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Archives of Disease in Childhood 1992; 67: 312-314
Effect of positioning preterm infants
Ruth Heimler, Jeanne Langlois, Daniel J Hodel, Leif D Nelin, P Sasidharan
Abstract Respiration, as judged by gas exchange and pulmonary function, is improved in preterm infants kept in the prone rather than the supine position. The influence of position on the breathing pattern as documented by the pneumogram was studied in 14 stable preterm infants with recent clinical apnoea. Ten of the infants had oximetry and nasal flow studies simultaneously with the impedance pneumogram. Each infant had consecutive nocturnal pneumograms, one in the prone, one in the supine position. The infants were kept for more than six hours in the assigned position. A significant increase in apnoea density and in periodic breathing was found in the supine v the prone position (mean (SE) 4-5 (0O7)% v 2-5 (0O5)%, and 13-6 (3-2)% v 7-7 (2-2)%, respectively). There was no positional difference in the incidence of bradycardia and prolonged apnoea. The examination of obstructive apnoea, mixed apnoea, and cyanotic spells did not reveal a consistent disparity between the two positions. These findings indicate an increase in central apnoea in preterm infants kept predominantly in the supine position. Possible relations of positional changes to lung mechanics are discussed. When evaluating pneumograms, attention must be given to the position in which they were performed.
Medical Coliege of Wisconsin, Milwaukee, USA Ruth Heimler Jeanne Langlois Daniel J Hodel Leif D Nelin P Sasidharan
Clinical experience suggests that preterm infants breathe better when kept prone. Several investigators have shown that gas exchange as evidenced by arterial tension of oxygen and carbon dioxide (Pao2, and Paco2), is better in the prone than in the supine position, 1-3 and pulmonary function tests improve when preterm infants are changed from lying supine to prone.34 Kravitz et al found an increase in respiratory rate in the prone versus the supine position in preterm infants.5 This study was undertaken to examine the influence of position on the breathing pattern, as documented by the pneumogram, in preterm infants who had recent apnoea and bradycardia, with the assumption that all types of apnoea would be increased in the supine position.
Correspondence to: Dr Ruth Heimler, Department of Pediatrics, Medical College of Wisconsin, Division of Neonatology, Milwaukee County Medical Complex, 8700 West Wisconsin Avenue, Box 174, Milwaukee, WI 53226, USA. Accepted 10 October 1991
Methods Fourteen preterm infants (gestational age mean (SD) 29-7 (2-8) weeks, range 26-36 weeks, and birth weight mean (SD) 1381 (474) g, range 840-2290 g) who had recent clinical apnoea but were otherwise healthy were enrolled in the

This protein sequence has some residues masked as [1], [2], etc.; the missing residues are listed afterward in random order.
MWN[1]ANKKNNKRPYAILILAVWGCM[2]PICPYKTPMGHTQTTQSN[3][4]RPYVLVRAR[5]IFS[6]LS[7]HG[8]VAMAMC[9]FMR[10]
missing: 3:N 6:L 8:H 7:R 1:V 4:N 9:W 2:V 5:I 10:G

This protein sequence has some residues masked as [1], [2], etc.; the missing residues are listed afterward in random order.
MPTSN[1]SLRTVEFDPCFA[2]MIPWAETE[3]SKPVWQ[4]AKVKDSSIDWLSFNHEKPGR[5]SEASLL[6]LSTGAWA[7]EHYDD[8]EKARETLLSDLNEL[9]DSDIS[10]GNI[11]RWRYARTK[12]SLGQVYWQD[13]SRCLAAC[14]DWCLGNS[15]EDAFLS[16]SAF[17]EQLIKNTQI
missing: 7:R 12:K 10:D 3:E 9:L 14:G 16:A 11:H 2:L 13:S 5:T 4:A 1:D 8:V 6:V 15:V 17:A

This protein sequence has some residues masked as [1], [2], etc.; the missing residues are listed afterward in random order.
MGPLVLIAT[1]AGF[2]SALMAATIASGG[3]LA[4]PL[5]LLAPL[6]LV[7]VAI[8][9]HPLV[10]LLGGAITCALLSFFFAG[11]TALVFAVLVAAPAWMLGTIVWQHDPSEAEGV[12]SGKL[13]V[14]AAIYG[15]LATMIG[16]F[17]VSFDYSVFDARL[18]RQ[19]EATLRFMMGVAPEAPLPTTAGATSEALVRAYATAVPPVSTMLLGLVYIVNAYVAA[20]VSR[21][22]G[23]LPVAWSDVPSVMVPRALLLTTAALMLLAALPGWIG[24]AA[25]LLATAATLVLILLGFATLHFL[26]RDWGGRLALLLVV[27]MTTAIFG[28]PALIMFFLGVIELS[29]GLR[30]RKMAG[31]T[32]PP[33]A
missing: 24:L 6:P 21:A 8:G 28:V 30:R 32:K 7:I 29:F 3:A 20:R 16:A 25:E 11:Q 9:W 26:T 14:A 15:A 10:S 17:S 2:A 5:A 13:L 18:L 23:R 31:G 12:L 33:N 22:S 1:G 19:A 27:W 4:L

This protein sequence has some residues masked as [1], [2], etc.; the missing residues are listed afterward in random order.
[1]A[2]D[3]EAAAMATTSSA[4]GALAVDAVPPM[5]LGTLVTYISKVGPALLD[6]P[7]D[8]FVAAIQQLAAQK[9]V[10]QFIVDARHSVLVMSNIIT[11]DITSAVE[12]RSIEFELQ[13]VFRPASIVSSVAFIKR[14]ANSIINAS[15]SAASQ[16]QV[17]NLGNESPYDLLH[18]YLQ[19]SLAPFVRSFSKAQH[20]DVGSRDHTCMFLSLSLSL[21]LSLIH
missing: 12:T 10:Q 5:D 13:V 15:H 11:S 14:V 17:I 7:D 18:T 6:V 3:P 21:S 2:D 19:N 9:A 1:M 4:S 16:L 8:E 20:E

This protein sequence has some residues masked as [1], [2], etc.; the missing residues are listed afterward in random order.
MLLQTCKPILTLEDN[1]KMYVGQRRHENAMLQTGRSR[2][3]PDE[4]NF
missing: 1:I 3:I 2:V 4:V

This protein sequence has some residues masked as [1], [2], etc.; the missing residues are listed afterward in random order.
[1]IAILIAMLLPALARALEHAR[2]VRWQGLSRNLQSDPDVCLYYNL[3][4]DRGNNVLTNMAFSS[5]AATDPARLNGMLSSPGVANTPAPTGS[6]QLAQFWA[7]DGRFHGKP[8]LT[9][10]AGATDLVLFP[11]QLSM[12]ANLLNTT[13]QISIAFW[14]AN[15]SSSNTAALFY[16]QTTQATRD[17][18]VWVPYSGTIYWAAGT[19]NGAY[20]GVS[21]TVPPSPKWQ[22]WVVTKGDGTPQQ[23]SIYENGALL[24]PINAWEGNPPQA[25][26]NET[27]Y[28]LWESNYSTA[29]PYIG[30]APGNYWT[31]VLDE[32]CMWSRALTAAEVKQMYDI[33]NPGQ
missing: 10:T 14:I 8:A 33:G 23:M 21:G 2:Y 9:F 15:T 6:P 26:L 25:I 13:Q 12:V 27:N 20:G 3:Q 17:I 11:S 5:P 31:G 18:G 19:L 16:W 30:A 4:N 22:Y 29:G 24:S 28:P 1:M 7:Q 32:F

study, after informed consent was obtained from the parents. Nine infants had previous respiratory distress syndrome requiring up to eight days of intubation. Infants with bronchopulmonary dysplasia were excluded from the study. The infants did not require respiratory support or oxygen, and were all enterally fed (bolus feedings either by nipple or by intermittent gavage) at the time of the study. Eight infants received maintenance methylxanthine therapy and had stable therapeutic blood concentrations. The breathing pattern was studied by the cardiorespirogram (pneumogram). Each infant had consecutive nocturnal 12 hour impedance pneumograms: one while in the prone and one in the supine position. The order was assigned at random, by sealed envelopes. When assigned to the prone position, infants were kept in the assigned position all night, except during feeding. When assigned to the supine position, infants were kept supine except for one hour after feeding, when they were placed prone to facilitate burping and prevent aspiration. The infants spent the majority of the study period in the assigned position. No attempt was made to keep the head in midline position. In general, the head was turned to the side 75-90° when prone and about 450 when supine. The infant's neck and shoulders were supported to avoid neck flexion. Pneumograms were analysed using a Pediatric Diagnostic Service computer program, as developed by Kelly et al.6 Apnoea episodes were defined as cessation of breathing for ¢s6 seconds. Apnoea density (AD6) was defined as the percentage of apnoea time while the infant was quite (AD6= 100x seconds of apnoea/seconds of quiet state). The infant was considered to be quiet when heart rate and respiratory pattern were stable, without artefacts. Bradycardia was defined as a decrease in heart rate below 100 beats/minute for ¢5 seconds. Periodic breathing was defined as three episodes of apnoea 3 seconds interrupted by respiration lasting -20 seconds. Central apnoea was defined as a cessation of both breathing movements and nasal airflow. Obstructive apnoea was defined as a cessation of nasal flow while breathing movements continued with a fall in oxygen saturation lasting ¢5 seconds. Mixed apnoea spells were defined as obstructive breaths combined with irregular breathing movements. The latter were usually of longer duration along with a significant drop in oxygen saturation. Desaturation was defined as a drop in oxygen saturation to